(WIP = Work in Progress), but in general these allergy friendly buckwheat crepes worked out pretty well. There is no dairy or wheat or nuts of any kind (since coconut or other tree nut-based ingredients are often part of dairy- and wheat-free foods) in the batter--but there is egg. The recipe is very simple, with just buckwheat flour, egg, water, and a pinch of salt. They're probably more brittle than if you include dairy in the batter, but otherwise they function as crepe skins and have a nice flavor to them. And really, I think you could probably do the same thing with other flours, or a mix a flours. You could probably even put in a pinch of xanthan gum or guar gum if you wanted it to be a little more flexible a crepe skin. Again, work in progress; I'll be playing with it from time to time.
Huh, look at that--turns out buckwheat crepes are a food with some history in France, generally savory and called "galettes". And looking a little further, it seems that actually, if you work the batter a lot, buckwheat will gelatinize. ...maybe I will get a stand mixer one day after all. There was a time, before I sussed out my dairy and wheat issues, that I wanted one in order to explore hand-pulled noodles and pastries. Of course, I shelved all that (and saved myself the money) when I figured out that they caused my system problems. Anyway, between this and the pistou discussed in my previous post, it seems that French cuisine has more to offer me than I knew--not that you ever really see these parts of it in the U.S. Though, there is a cafe serving galettes in the Mission District of San Francisco.
Pictured above, I made a savory crepe and a sweet crepe for breakfast this morning. For the savory one, I filled it with some of the scallop sautéed kale from the previous night, along with some pear/teardrop tomatoes. For the sweet, I filled it with bananas and local alfalfa honey. Both were really delicious! If I were just making sweet ones, then I'd think about incorporating cinnamon or other things like lemon zest into the batter possibly. And for the savory, maybe other spices, if I wanted to be elaborate. The simplicity and speed with which you can mix up the basic batter is really appealing to me, though.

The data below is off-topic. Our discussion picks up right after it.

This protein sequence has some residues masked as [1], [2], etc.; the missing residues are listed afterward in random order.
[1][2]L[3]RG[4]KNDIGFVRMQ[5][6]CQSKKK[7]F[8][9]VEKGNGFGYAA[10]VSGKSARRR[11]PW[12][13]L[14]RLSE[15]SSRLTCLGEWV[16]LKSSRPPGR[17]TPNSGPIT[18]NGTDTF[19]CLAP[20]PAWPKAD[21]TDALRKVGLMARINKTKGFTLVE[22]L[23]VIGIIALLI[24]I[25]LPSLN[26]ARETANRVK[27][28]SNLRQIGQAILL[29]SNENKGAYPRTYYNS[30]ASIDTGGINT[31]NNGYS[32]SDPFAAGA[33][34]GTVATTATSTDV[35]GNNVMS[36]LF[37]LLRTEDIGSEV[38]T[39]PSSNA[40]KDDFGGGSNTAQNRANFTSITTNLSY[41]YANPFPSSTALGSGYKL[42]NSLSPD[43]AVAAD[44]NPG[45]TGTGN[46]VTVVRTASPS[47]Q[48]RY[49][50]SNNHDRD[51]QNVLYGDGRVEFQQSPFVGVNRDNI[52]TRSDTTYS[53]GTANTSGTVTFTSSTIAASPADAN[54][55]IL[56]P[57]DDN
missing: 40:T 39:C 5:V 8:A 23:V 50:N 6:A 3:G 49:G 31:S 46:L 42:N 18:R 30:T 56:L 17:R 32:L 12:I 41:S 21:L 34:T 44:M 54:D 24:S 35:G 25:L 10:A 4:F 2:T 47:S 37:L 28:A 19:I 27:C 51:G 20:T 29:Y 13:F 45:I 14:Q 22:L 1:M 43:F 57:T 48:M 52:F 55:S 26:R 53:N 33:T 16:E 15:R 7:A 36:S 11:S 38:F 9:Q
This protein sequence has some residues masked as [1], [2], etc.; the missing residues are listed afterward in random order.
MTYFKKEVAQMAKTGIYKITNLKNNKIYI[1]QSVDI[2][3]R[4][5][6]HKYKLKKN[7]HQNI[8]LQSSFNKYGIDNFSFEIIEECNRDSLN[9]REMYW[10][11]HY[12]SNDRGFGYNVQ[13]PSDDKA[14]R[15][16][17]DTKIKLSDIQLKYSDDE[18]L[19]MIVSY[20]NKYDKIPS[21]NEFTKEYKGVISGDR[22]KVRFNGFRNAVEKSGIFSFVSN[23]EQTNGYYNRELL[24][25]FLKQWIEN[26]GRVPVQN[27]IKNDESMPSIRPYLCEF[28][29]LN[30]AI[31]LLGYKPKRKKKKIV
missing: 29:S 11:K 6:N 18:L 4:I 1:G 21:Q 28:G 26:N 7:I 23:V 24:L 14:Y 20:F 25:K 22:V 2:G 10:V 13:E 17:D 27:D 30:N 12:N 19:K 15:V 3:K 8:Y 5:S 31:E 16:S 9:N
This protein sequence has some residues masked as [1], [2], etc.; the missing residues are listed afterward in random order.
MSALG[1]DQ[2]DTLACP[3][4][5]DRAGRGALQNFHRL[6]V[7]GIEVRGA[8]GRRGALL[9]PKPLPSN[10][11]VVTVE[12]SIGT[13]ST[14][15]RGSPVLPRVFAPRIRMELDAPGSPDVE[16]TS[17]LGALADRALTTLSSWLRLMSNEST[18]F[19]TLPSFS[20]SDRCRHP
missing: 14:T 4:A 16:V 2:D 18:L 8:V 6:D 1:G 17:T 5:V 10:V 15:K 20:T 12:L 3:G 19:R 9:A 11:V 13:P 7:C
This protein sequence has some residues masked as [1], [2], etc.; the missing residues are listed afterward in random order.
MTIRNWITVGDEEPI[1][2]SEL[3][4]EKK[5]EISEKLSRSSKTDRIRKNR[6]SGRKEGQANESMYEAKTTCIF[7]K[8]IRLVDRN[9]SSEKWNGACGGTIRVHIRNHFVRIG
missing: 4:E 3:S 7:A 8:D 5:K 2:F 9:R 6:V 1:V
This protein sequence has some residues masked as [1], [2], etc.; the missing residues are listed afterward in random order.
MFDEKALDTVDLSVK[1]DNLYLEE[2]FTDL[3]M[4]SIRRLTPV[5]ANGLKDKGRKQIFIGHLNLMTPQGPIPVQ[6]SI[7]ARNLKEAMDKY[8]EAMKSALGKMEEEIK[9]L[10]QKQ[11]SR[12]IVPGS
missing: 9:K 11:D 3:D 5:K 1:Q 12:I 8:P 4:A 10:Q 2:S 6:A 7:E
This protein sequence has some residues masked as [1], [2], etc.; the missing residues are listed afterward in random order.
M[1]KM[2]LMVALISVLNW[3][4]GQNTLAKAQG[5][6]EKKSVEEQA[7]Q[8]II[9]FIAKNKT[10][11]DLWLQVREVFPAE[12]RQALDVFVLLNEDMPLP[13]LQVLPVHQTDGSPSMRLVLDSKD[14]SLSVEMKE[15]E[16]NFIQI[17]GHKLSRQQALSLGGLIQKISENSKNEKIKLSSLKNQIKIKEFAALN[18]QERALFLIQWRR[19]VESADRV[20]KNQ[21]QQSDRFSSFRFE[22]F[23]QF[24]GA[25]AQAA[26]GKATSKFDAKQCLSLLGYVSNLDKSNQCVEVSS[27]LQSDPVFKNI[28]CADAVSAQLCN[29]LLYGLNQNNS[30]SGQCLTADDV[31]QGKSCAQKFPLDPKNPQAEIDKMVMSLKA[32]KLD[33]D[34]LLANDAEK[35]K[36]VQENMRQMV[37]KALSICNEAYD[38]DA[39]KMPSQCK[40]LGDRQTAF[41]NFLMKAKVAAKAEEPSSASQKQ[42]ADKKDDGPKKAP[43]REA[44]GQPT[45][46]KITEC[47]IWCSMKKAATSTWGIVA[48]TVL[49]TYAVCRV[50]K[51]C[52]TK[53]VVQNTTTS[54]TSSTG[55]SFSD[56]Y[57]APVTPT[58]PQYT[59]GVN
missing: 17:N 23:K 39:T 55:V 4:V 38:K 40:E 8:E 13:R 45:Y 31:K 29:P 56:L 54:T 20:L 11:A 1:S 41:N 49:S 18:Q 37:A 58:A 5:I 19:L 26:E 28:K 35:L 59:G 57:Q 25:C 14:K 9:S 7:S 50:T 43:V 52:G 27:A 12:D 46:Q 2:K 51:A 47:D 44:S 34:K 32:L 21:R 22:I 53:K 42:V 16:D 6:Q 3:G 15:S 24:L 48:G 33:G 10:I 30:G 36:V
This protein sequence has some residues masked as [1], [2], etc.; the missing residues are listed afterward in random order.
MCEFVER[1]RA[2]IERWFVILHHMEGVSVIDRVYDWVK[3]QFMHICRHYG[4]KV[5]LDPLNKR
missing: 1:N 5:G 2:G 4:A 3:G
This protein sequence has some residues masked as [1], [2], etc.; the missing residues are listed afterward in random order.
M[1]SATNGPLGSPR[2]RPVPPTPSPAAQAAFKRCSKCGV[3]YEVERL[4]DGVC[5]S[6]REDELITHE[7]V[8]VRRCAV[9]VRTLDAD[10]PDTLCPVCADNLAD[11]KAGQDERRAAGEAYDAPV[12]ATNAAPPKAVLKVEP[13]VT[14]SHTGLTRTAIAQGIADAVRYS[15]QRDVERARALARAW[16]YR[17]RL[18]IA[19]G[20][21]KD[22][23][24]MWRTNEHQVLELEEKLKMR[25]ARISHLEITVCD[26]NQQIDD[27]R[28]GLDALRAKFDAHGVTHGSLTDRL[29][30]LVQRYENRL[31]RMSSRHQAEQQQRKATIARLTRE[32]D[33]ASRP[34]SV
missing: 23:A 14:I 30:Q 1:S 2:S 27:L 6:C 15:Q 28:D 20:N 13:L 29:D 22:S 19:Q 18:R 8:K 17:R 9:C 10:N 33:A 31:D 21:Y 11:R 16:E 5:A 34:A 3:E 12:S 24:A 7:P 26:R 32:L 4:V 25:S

What's that? My banana crepe looks funny to you? (It's okay, banana crepe, I thought you were delicious.) Well, yeah, the relative brittleness of the crepe meant that when I messed up my flipping technique, the crepe ended up breaking, so I had two half moons instead of a full moon.
[Technique note:] I think next time I'll just flip once and use the originally-top side (now bottom side after the flip) as the outside of the crepe; it's smoother and looks a little nicer than the wrinkled surface of the originally-bottom side--at least at the heat I was cooking at this time.
Simple Allergy Friendly Buckwheat Crepes
makes batter for 2 crepes
50g (about 1/2 cup) buckwheat flour
pinch of salt
- Thoroughly whisk together ingredients in a bowl or measuring cup for ease of pouring.
- Heat vegetable oil in a 10-inch skillet over medium heat until oil flows quickly over the surface. Pour half the batter into the skillet and tilt the pan around to allow the batter to cover the surface in a thin layer. Cook until bubbles have appeared around the surface and the crepe has set (about a minute). Slide a metal spatula underneath the crepe to release it and flip to briefly cook the other side.
- Add your filling, fold, and plate, or remove crepe from pan and fill afterward.